Monday of Week 30 of Ordinary Time – First Reading

Commentary on Ephesians 4:32-5:8

Having spoken about unity and the diversity of gifts in the community, Paul now goes on to spell out more clearly how these qualities are to become realities in the community’s life.

He calls first of all for tolerance and mutual acceptance. “Be friends with one another, kind and forgiving.” And this forgiveness has to be extended as readily as God has forgiven them (and us) so many times in Christ. So often we pray: “Forgive us our sins as we forgive those who sin against us.” Does it reflect our actual behaviour?

Compassion and forgiveness are the exact opposite of some of the negative qualities Paul had mentioned earlier: bitterness, rage and anger, brawling and slander.

Instead they are to become imitators of God, precisely because they are his children. But how can one imitate God? We do it by showing to each other the same love that Jesus showed, most dramatically when he offered up his life as a “fragrant sacrifice” to his Father. In the Old Testament, the offering of a sacrifice that pleased the Lord was described as having a “pleasing aroma”. We are to make the same kind of offering of ourselves.

Through the concreteness of his humanity, Jesus offers us the way to grow into the likeness of his Father by becoming as much like Jesus as possible. We can imitate his compassion for the sinner and his readiness to forgive our sins. The way we imitate our Lord is to act “just as” he did. Jesus, offering his life for us to express God’s love for us, is not only the means of salvation, but also an example of the way we are to live for the sake of others.

People leading such a life, then, will strenuously distance themselves from certain kinds of behaviour which Paul mentions and, which one suspects, were not unknown among the Christians to whom he was writing: fornication, all forms of impurity, promiscuity; coarseness, salacious conversation and crude humour. Paul is moving from specifically sexual sins to more general sins, such as greed and other forms of objectionable behaviour.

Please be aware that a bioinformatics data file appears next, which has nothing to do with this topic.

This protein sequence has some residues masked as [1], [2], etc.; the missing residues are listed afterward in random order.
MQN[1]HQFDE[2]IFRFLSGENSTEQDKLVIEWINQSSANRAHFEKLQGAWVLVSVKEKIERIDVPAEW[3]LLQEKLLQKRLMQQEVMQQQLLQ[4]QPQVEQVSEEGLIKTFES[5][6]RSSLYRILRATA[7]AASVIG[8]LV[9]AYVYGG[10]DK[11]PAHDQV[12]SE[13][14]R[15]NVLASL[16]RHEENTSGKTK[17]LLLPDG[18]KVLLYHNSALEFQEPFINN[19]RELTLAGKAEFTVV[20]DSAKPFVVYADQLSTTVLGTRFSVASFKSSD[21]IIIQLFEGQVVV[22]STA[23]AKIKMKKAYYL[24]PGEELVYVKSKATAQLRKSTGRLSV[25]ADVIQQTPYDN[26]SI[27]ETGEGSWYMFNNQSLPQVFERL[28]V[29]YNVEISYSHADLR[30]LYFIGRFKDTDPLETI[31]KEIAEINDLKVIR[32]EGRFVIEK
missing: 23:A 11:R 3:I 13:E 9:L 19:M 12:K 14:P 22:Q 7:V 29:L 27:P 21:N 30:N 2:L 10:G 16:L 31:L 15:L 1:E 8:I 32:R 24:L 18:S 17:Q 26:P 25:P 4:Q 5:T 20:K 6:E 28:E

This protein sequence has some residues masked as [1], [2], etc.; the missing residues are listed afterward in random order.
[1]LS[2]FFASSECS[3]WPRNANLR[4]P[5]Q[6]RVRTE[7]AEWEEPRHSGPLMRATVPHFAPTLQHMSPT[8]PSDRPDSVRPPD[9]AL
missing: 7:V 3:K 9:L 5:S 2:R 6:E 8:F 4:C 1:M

Such behaviour should not be found among “saints” or a people who are the Temple of the Risen Christ. Instead, their voices should be raised in thanksgiving to God for all they have received from him through Jesus and the church.

Certainly people who consistently indulge in immoral sexual behaviour (such as fornication, adultery or promiscuity), to the point that it almost becomes an object of worship (and that is not unknown in our own times), cannot expect to enter and become members of the Kingdom. One cannot at the same time worship God and sex. The “greed” he mentions is apparently sexual greed in this context. Uncontrolled greed of this kind treats others creatures with the worship due to God and so turns them into idols.

“It is for this loose living that God’s anger comes down on those who rebel against him.” This happens not so much because immoral sexual behaviour “makes” God angry but rather such behaviour brings about moral and physical corruption which, if adhered to, of its very nature distances us from God.

The Christians are not to be associated with such people. Although the early Christians did live in normal social relationships with others, as did the Lord Jesus, they were not to participate in the sinful life-style of unbelievers. The same applies to us.

“You were darkness once,” says Paul, referring to their past life as Gentiles, as people without God. Now, because of their conversion and baptism, they are in the light of Christ and are “children of light”. It makes no sense for them to have come in from the darkness and then, by their immoral behaviour, go back into it. As such, they are not just living now in the light of God’s teaching but they are also called to be a light for those around them.

We can be tempted at times to have a very idealistic image of the early Church but it is very clear from the New Testament letters that the early Christians were still infected with much of the immorality which surrounded them.

Today we need to look into our own lives and see if there is anything in our behaviour or attitudes which is not compatible with our membership of Christ’s community. In particular, we might ask what role sexuality plays in our lives: Is it debasing or is it enriching? Does it bring us closer to Jesus or away from him? And to what extent are we influenced by the culture which surrounds us and what are we doing to give effective witness to the Christian Way?

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